We’re getting more confirmation that the economic recovery, while achingly slow, is actually happening. A report published recently by the Commerce Department confirms what analysts had been expecting, that consumers’ incomes and spending both crept upward slightly in December 2010.
Personal income and consumer spending both rose by .4%. That’s not exactly the stuff booms are made of. But it comes at the end of a year in which consumer spending grew by 3.5%, the largest increase since 2007.
“Today’s data show consumer spending clearly accelerated at the end of last year,” Rebecca Blank, acting deputy secretary of commerce, said in a press release. U.S. Commerce Department Acting Deputy Secretary. “Taken together, we expect these income and spending data to support stronger economic growth in 2011.”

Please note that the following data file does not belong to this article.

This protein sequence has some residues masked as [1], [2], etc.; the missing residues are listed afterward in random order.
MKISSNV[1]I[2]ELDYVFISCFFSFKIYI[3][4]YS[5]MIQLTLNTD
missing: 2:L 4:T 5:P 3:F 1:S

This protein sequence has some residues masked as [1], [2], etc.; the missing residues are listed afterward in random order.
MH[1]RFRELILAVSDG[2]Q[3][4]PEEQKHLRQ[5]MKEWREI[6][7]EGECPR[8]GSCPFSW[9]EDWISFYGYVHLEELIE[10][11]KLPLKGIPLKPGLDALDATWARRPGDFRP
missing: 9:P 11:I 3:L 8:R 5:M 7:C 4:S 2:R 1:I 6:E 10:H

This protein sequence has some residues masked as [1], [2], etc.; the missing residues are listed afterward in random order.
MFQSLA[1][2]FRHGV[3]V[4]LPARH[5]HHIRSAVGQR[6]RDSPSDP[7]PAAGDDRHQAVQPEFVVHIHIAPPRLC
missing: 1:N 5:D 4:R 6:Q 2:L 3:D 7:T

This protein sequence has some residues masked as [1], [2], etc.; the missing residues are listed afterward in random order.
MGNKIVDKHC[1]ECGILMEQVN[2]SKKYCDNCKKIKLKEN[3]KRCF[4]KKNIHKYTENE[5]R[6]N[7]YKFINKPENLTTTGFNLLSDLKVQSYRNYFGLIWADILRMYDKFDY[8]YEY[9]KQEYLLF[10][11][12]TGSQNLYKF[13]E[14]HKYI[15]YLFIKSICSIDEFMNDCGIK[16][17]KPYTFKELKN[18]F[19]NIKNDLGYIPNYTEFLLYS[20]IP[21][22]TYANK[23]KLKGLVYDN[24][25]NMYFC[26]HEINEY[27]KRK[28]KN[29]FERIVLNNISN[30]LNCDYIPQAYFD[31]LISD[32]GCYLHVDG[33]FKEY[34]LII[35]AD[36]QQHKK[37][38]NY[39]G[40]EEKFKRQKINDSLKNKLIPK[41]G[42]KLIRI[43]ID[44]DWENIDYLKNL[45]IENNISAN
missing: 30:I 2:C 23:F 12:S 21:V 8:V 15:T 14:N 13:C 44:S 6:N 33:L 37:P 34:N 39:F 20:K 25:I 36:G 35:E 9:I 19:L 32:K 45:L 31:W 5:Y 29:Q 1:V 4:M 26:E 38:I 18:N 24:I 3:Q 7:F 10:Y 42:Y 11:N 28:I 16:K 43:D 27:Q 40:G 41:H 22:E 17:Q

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That moderately good news came on the heels of last week’s announcement by Standard & Poor’s and the credit bureau Experian that the number of loan defaults dropped slightly in November and December. The default rate for first mortgages fell to 2.93% and for second mortgages fell to 1.74%. Defaults dropped from 1.76% to 1.68% for car loans, and the credit card default rate dropped slightly, to 6.73%.
“Default rates across the four major categories of consumer borrowing declined in December from November and from a year earlier,” David M. Blitzer, an analyst at S&P, said in a press release. “Nationally, consumers continue to gradually improve their financial condition.”